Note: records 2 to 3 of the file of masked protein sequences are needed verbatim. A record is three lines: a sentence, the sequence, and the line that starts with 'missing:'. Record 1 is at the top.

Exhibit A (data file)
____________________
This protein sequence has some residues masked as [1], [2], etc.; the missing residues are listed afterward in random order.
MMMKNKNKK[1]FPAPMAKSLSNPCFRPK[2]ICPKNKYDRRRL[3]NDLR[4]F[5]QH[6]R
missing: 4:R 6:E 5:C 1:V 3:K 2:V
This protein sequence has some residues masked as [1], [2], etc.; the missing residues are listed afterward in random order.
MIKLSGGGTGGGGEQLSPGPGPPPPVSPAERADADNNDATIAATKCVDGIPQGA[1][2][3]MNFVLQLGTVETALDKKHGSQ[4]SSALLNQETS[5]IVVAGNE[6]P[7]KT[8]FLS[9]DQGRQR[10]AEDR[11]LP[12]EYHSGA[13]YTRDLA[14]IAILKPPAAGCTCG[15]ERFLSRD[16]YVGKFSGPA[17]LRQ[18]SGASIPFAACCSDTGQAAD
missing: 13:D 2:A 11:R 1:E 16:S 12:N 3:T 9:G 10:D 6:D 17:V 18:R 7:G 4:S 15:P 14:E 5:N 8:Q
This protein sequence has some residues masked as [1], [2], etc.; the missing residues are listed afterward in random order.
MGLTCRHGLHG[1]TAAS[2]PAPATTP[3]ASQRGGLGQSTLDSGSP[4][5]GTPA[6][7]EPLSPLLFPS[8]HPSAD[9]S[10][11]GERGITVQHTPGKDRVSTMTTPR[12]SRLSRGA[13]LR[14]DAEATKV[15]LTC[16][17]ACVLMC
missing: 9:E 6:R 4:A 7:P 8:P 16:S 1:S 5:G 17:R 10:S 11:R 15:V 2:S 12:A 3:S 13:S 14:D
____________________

This protein sequence has some residues masked as [1], [2], etc.; the missing residues are listed afterward in random order.
MIKLSGGGTGGGGEQLSPGPGPPPPVSPAERADADNNDATIAATKCVDGIPQGA[1][2][3]MNFVLQLGTVETALDKKHGSQ[4]SSALLNQETS[5]IVVAGNE[6]P[7]KT[8]FLS[9]DQGRQR[10]AEDR[11]LP[12]EYHSGA[13]YTRDLA[14]IAILKPPAAGCTCG[15]ERFLSRD[16]YVGKFSGPA[17]LRQ[18]SGASIPFAACCSDTGQAAD
missing: 13:D 2:A 11:R 1:E 16:S 12:N 3:T 9:G 10:D 6:D 17:V 18:R 7:G 4:S 15:P 14:E 5:N 8:Q
This protein sequence has some residues masked as [1], [2], etc.; the missing residues are listed afterward in random order.
MGLTCRHGLHG[1]TAAS[2]PAPATTP[3]ASQRGGLGQSTLDSGSP[4][5]GTPA[6][7]EPLSPLLFPS[8]HPSAD[9]S[10][11]GERGITVQHTPGKDRVSTMTTPR[12]SRLSRGA[13]LR[14]DAEATKV[15]LTC[16][17]ACVLMC
missing: 9:E 6:R 4:A 7:P 8:P 16:S 1:S 5:G 17:R 10:S 11:R 15:V 2:S 12:A 3:S 13:S 14:D